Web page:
This evening, on the last evening of this month of heritage, of amagugu or amafa, I cook amadumbi.
They’ve been bubbling away on the stove for a good while, the dense smell of rye bread baking in the background, and I have tested them a few times. When I can feel the fork pierce them easily, and see that the skin is peeling away from the flesh, I hoik two of them out.
I gather rock salt, and chili flakes, and pepper, in a small bowl.
I peel the tubers, feeling the latent heat in their soft white flesh.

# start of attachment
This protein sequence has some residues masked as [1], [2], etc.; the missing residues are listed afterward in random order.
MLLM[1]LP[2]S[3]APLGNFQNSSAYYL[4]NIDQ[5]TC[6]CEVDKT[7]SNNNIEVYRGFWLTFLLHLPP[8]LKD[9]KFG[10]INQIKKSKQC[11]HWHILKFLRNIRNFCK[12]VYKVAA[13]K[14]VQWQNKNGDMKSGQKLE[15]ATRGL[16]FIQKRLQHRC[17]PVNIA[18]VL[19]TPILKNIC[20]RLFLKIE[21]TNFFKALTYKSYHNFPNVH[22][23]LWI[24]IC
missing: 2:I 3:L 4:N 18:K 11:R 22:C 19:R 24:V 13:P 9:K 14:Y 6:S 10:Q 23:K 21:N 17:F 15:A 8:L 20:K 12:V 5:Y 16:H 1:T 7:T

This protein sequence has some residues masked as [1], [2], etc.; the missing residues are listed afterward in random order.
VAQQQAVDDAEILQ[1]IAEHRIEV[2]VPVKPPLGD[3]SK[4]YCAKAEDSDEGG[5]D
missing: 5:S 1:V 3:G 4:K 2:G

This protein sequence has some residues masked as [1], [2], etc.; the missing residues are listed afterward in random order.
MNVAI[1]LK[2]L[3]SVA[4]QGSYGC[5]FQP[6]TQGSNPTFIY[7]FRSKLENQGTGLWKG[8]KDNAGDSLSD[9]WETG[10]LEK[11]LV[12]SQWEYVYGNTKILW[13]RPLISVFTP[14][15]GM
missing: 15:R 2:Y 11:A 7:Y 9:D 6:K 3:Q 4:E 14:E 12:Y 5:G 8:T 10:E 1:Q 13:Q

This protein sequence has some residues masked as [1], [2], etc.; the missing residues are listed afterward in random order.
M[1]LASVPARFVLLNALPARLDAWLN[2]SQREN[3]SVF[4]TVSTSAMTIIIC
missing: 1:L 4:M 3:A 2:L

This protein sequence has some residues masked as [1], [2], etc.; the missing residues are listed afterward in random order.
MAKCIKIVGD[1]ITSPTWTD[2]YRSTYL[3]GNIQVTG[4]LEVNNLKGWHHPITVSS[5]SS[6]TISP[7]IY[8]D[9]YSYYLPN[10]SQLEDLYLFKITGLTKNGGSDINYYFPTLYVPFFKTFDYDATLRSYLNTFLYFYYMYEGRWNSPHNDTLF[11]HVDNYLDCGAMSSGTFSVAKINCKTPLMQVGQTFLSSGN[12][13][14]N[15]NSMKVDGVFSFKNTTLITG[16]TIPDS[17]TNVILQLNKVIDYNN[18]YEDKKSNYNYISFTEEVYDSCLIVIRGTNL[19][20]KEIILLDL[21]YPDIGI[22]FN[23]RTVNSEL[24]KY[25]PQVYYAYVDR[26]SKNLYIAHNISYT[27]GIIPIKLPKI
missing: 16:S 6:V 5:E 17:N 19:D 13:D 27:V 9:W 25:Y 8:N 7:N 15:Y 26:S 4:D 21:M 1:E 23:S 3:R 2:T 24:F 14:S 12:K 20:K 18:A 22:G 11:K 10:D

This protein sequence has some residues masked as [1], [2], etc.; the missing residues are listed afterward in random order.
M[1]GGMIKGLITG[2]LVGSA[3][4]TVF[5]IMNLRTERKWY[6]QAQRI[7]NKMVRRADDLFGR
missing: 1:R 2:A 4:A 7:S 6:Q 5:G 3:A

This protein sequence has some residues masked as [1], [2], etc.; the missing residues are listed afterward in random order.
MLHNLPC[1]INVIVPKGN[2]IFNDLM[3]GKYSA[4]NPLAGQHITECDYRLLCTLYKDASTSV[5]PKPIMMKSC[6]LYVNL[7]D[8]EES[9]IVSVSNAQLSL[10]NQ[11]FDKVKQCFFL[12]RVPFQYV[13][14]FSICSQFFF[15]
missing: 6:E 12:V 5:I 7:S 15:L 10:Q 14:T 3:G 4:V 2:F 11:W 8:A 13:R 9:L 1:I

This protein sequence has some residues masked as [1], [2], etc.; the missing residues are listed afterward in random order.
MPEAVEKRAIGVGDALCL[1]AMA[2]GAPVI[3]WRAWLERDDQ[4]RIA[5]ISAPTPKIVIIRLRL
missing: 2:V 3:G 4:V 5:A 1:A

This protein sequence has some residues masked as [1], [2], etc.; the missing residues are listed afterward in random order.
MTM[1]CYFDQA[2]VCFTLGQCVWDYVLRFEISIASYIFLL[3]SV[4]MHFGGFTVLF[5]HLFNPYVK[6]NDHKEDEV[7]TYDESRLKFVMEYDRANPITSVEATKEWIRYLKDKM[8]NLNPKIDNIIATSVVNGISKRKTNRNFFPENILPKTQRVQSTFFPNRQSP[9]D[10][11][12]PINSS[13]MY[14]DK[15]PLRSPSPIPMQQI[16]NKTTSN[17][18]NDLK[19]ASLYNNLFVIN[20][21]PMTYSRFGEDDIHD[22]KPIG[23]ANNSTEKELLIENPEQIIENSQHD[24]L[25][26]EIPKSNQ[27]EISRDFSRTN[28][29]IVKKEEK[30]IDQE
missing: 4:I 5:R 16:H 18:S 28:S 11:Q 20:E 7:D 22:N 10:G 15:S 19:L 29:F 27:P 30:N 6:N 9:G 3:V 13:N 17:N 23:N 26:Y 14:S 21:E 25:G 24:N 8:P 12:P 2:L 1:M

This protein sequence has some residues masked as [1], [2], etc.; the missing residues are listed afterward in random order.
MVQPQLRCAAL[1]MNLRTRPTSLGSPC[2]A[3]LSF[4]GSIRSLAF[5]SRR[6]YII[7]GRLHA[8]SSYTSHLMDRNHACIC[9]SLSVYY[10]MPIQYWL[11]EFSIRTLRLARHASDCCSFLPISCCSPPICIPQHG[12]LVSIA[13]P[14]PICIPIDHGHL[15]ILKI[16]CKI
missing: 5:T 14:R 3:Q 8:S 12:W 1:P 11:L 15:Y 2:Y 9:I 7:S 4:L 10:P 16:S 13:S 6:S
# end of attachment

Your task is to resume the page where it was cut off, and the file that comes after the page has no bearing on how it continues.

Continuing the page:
I dip them in the salt mixture.
I am back home, sitting outside the kitchen at Kintail, listening to MaDlamini and MaSithole discussing the latest events on the farm.
I am a child again, unburied, sitting in the sun under a guava tree, eating amadumbi.